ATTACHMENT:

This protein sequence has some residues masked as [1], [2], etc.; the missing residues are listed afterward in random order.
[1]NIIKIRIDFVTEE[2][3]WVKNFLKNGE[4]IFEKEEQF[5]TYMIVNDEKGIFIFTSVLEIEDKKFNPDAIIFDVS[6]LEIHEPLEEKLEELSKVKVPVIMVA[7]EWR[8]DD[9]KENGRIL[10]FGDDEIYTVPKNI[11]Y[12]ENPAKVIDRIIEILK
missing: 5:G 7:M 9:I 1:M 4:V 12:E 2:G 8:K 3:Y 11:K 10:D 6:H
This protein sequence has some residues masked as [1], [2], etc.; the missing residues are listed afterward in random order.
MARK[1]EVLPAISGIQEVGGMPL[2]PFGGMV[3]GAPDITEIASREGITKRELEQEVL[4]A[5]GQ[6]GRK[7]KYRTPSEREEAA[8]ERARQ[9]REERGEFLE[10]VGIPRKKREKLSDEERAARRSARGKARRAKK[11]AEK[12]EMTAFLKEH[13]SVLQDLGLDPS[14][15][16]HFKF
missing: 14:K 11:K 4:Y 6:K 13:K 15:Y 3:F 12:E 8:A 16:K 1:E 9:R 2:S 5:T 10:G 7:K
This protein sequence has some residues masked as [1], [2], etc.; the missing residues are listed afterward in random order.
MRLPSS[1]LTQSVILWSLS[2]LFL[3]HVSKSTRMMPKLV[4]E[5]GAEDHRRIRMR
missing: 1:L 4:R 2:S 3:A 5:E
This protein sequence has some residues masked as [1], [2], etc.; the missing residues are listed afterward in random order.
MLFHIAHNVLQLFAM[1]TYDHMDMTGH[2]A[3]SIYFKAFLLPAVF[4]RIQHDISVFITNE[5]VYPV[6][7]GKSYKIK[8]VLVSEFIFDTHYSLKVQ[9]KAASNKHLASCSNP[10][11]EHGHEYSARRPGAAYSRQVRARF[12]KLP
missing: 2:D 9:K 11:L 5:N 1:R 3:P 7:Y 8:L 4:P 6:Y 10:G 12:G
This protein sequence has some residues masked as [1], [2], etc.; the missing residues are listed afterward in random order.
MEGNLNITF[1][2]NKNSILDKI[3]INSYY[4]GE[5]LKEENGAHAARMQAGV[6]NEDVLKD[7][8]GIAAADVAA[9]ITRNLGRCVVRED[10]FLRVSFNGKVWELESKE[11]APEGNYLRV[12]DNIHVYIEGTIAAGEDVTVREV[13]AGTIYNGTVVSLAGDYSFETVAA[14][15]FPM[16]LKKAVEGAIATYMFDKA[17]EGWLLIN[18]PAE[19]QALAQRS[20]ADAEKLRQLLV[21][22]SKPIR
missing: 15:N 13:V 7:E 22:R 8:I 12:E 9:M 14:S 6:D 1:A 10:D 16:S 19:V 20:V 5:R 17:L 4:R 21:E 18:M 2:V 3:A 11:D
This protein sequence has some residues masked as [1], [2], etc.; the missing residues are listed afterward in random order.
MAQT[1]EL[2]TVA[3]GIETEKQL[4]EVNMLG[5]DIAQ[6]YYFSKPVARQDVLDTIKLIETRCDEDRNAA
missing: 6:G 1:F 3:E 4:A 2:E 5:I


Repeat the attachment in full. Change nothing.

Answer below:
This protein sequence has some residues masked as [1], [2], etc.; the missing residues are listed afterward in random order.
[1]NIIKIRIDFVTEE[2][3]WVKNFLKNGE[4]IFEKEEQF[5]TYMIVNDEKGIFIFTSVLEIEDKKFNPDAIIFDVS[6]LEIHEPLEEKLEELSKVKVPVIMVA[7]EWR[8]DD[9]KENGRIL[10]FGDDEIYTVPKNI[11]Y[12]ENPAKVIDRIIEILK
missing: 5:G 7:M 9:I 1:M 4:V 12:E 2:G 8:K 3:Y 11:K 10:D 6:H
This protein sequence has some residues masked as [1], [2], etc.; the missing residues are listed afterward in random order.
MARK[1]EVLPAISGIQEVGGMPL[2]PFGGMV[3]GAPDITEIASREGITKRELEQEVL[4]A[5]GQ[6]GRK[7]KYRTPSEREEAA[8]ERARQ[9]REERGEFLE[10]VGIPRKKREKLSDEERAARRSARGKARRAKK[11]AEK[12]EMTAFLKEH[13]SVLQDLGLDPS[14][15][16]HFKF
missing: 14:K 11:K 4:Y 6:K 13:K 15:Y 3:F 12:E 8:A 16:K 1:E 9:R 2:S 5:T 10:G 7:K
This protein sequence has some residues masked as [1], [2], etc.; the missing residues are listed afterward in random order.
MRLPSS[1]LTQSVILWSLS[2]LFL[3]HVSKSTRMMPKLV[4]E[5]GAEDHRRIRMR
missing: 1:L 4:R 2:S 3:A 5:E
This protein sequence has some residues masked as [1], [2], etc.; the missing residues are listed afterward in random order.
MLFHIAHNVLQLFAM[1]TYDHMDMTGH[2]A[3]SIYFKAFLLPAVF[4]RIQHDISVFITNE[5]VYPV[6][7]GKSYKIK[8]VLVSEFIFDTHYSLKVQ[9]KAASNKHLASCSNP[10][11]EHGHEYSARRPGAAYSRQVRARF[12]KLP
missing: 2:D 9:K 11:L 5:N 1:R 3:P 7:Y 8:L 4:P 6:Y 10:G 12:G
This protein sequence has some residues masked as [1], [2], etc.; the missing residues are listed afterward in random order.
MEGNLNITF[1][2]NKNSILDKI[3]INSYY[4]GE[5]LKEENGAHAARMQAGV[6]NEDVLKD[7][8]GIAAADVAA[9]ITRNLGRCVVRED[10]FLRVSFNGKVWELESKE[11]APEGNYLRV[12]DNIHVYIEGTIAAGEDVTVREV[13]AGTIYNGTVVSLAGDYSFETVAA[14][15]FPM[16]LKKAVEGAIATYMFDKA[17]EGWLLIN[18]PAE[19]QALAQRS[20]ADAEKLRQLLV[21][22]SKPIR
missing: 15:N 13:V 7:E 22:R 8:I 12:E 9:M 14:S 6:D 1:A 10:D 16:S 19:V 20:V 5:R 17:L 4:R 21:E 18:M 2:V 3:A 11:D
This protein sequence has some residues masked as [1], [2], etc.; the missing residues are listed afterward in random order.
MAQT[1]EL[2]TVA[3]GIETEKQL[4]EVNMLG[5]DIAQ[6]YYFSKPVARQDVLDTIKLIETRCDEDRNAA
missing: 6:G 1:F 3:E 4:A 2:E 5:I